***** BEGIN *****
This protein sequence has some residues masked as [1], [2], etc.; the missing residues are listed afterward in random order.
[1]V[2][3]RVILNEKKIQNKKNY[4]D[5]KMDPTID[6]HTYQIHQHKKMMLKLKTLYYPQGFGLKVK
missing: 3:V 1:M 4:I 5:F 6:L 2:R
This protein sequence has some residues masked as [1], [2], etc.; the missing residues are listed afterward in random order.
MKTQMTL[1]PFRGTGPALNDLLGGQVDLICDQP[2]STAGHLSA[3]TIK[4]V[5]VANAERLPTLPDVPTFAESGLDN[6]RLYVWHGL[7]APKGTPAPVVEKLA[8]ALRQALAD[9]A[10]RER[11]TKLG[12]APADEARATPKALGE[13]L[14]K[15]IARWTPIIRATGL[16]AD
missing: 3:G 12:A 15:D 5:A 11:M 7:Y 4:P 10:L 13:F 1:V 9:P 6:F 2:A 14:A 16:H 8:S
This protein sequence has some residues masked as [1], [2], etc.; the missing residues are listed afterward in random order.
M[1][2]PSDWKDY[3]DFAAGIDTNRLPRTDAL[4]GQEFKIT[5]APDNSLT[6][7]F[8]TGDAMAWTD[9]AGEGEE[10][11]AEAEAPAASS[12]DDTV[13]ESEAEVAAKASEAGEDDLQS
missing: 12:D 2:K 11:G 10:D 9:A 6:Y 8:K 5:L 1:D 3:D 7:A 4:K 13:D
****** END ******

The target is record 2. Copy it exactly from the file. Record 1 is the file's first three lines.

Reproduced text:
This protein sequence has some residues masked as [1], [2], etc.; the missing residues are listed afterward in random order.
MKTQMTL[1]PFRGTGPALNDLLGGQVDLICDQP[2]STAGHLSA[3]TIK[4]V[5]VANAERLPTLPDVPTFAESGLDN[6]RLYVWHGL[7]APKGTPAPVVEKLA[8]ALRQALAD[9]A[10]RER[11]TKLG[12]APADEARATPKALGE[13]L[14]K[15]IARWTPIIRATGL[16]AD
missing: 3:G 12:A 15:D 5:A 11:M 7:Y 4:P 10:L 13:F 1:V 9:P 6:F 2:A 14:A 16:H 8:S